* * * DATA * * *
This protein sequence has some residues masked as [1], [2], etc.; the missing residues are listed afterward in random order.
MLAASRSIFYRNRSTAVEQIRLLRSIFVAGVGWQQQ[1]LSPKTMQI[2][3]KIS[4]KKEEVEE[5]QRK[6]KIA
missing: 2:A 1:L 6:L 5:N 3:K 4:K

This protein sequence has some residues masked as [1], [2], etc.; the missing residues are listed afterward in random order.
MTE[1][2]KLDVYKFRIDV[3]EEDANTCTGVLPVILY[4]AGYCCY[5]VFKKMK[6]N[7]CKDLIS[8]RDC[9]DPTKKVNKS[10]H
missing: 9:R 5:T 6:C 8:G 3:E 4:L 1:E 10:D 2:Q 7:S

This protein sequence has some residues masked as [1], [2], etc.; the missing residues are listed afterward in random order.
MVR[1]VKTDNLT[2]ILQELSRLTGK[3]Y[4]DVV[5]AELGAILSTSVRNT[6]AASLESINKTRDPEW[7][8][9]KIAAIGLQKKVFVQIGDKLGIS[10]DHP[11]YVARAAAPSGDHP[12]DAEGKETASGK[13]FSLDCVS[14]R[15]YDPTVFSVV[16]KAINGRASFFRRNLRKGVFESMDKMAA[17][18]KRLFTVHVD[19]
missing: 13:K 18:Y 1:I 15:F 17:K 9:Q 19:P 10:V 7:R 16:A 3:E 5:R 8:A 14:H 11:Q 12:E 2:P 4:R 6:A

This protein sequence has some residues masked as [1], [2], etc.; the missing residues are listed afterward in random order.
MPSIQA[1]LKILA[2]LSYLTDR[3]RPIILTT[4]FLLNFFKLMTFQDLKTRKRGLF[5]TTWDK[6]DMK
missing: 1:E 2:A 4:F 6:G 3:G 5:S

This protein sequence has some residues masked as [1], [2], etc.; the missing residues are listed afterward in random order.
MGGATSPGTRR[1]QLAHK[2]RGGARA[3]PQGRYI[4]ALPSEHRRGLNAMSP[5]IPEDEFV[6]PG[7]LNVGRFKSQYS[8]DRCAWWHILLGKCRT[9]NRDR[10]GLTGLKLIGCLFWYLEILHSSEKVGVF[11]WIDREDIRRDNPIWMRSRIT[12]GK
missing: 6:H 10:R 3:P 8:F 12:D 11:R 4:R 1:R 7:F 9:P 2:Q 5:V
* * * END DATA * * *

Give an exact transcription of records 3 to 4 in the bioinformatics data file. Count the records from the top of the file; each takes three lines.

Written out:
This protein sequence has some residues masked as [1], [2], etc.; the missing residues are listed afterward in random order.
MVR[1]VKTDNLT[2]ILQELSRLTGK[3]Y[4]DVV[5]AELGAILSTSVRNT[6]AASLESINKTRDPEW[7][8][9]KIAAIGLQKKVFVQIGDKLGIS[10]DHP[11]YVARAAAPSGDHP[12]DAEGKETASGK[13]FSLDCVS[14]R[15]YDPTVFSVV[16]KAINGRASFFRRNLRKGVFESMDKMAA[17][18]KRLFTVHVD[19]
missing: 13:K 18:Y 1:I 15:F 17:K 9:Q 19:P 10:V 7:R 16:A 3:E 5:R 8:A 14:H 11:Q 12:E 2:P 4:R 6:A

This protein sequence has some residues masked as [1], [2], etc.; the missing residues are listed afterward in random order.
MPSIQA[1]LKILA[2]LSYLTDR[3]RPIILTT[4]FLLNFFKLMTFQDLKTRKRGLF[5]TTWDK[6]DMK
missing: 1:E 2:A 4:F 6:G 3:G 5:S